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Alcohol help in works for Indy police

– Rising concern over recent alcohol-related arrests of Indianapolis-area police officers is sparking a push to create a private foundation to help them address their problems outside the chain of command.

Indianapolis Public Safety Director Troy Riggs is working with city leaders to establish the foundation, which would offer training and counseling services for public safety employees.

More than a dozen local officers have been arrested on alcohol charges in the past three years, including an Indiana State Police trooper whose blood-alcohol content was three times the legal limit when police say he waved a weapon inside a restaurant earlier this month.

Experts say public safety workers are often prone to alcohol abuse because of the work environment.

“It’s a culture thing,” John Violanti, a professor of social and preventive medicine at the University at Buffalo, told The Indianapolis Star. “You have a culture that condones alcohol use, and you also have the stress of the work that kind of pushes officers into finding relief in some way. Sometimes, alcohol is that relief.”

Riggs wants to change that culture.

“We want to spot the issues early and get those people help,” Riggs said. “We’re going to be investing a lot of time and effort – and, quite frankly, money – on those areas.”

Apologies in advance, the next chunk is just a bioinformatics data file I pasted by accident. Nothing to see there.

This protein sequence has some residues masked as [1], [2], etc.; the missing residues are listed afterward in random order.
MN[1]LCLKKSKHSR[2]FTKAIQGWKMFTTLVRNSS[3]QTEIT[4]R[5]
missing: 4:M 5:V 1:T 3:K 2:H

Riggs said the foundation is still in the planning stages, but it could be similar to one he helped launch while working as an assistant police chief in Louisville, Ky.

Barry Denton, executive director of the Louisville foundation, said an estimated 1,200 officers are in the city’s program.

“Police officers see us helping and supporting them,” said Joe Kelley, the Louisville foundation’s chairman. “We all want to be appreciated in our jobs. It’s not unreasonable for them to want the same thing.”

Bill Owensby, president of the Indianapolis Fraternal Order of Police, said the Indianapolis police department already offers a program with confidential counseling. But he acknowledged alcoholism is a larger issue for which the union is still trying to find an answer.

“It’s something that we have dealt with for years,” Owensby said, “and we really scratch our heads trying to figure out a way to get the message across that there’s help out there.”

Riggs said the foundation won’t shield officers who violate alcohol laws from consequences.

“None of this is about lowering accountability,” he said.